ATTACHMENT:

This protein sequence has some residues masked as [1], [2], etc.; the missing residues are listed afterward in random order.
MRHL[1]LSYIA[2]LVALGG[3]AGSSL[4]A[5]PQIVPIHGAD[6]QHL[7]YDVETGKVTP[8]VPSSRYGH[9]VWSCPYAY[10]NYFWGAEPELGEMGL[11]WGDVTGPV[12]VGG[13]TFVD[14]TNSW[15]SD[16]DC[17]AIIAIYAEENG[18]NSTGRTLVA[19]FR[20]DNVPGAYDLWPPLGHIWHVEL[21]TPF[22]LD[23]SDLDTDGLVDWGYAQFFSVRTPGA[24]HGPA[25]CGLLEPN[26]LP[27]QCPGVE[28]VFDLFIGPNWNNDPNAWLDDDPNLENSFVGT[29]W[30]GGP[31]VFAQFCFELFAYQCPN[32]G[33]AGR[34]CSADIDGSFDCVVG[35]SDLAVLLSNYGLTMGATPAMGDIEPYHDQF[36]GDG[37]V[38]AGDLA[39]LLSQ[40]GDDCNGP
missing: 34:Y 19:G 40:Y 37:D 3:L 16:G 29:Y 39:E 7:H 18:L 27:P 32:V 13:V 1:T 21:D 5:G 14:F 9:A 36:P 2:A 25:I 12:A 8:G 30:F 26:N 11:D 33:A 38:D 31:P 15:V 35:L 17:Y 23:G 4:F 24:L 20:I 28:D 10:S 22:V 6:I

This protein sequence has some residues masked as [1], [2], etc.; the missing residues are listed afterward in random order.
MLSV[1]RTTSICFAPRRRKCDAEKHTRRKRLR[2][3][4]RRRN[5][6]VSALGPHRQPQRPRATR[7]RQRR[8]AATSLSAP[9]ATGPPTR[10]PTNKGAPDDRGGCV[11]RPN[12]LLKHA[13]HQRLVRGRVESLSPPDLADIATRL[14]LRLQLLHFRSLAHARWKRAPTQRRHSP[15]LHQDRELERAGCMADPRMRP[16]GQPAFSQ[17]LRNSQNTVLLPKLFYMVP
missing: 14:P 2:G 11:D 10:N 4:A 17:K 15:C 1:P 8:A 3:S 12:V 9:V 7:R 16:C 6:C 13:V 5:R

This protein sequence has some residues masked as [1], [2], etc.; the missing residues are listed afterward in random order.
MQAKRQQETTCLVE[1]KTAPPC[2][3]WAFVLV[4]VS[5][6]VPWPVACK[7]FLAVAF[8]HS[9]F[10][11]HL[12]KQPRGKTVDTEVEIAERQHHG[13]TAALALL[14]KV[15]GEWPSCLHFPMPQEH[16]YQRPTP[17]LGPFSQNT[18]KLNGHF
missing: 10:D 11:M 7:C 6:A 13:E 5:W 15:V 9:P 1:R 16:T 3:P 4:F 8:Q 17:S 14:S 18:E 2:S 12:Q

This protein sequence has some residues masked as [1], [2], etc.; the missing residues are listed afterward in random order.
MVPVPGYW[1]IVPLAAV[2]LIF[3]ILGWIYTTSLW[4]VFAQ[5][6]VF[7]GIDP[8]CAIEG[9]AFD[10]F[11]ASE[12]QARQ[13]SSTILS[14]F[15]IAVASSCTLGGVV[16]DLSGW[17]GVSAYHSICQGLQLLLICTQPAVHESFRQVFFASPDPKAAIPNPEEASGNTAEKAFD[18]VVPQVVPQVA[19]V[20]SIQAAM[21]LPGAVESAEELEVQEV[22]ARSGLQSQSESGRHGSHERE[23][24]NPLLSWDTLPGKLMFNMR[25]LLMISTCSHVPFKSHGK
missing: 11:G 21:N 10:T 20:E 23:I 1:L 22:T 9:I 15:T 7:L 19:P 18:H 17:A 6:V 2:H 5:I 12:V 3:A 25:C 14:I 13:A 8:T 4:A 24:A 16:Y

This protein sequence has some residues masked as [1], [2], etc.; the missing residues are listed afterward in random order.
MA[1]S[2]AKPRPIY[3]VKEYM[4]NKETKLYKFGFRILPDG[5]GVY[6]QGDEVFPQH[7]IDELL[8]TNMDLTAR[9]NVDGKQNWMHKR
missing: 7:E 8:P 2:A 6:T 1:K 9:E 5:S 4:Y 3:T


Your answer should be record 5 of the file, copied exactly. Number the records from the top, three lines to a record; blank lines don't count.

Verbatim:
This protein sequence has some residues masked as [1], [2], etc.; the missing residues are listed afterward in random order.
MA[1]S[2]AKPRPIY[3]VKEYM[4]NKETKLYKFGFRILPDG[5]GVY[6]QGDEVFPQH[7]IDELL[8]TNMDLTAR[9]NVDGKQNWMHKR
missing: 7:E 8:P 2:A 6:T 1:K 9:E 5:S 4:Y 3:T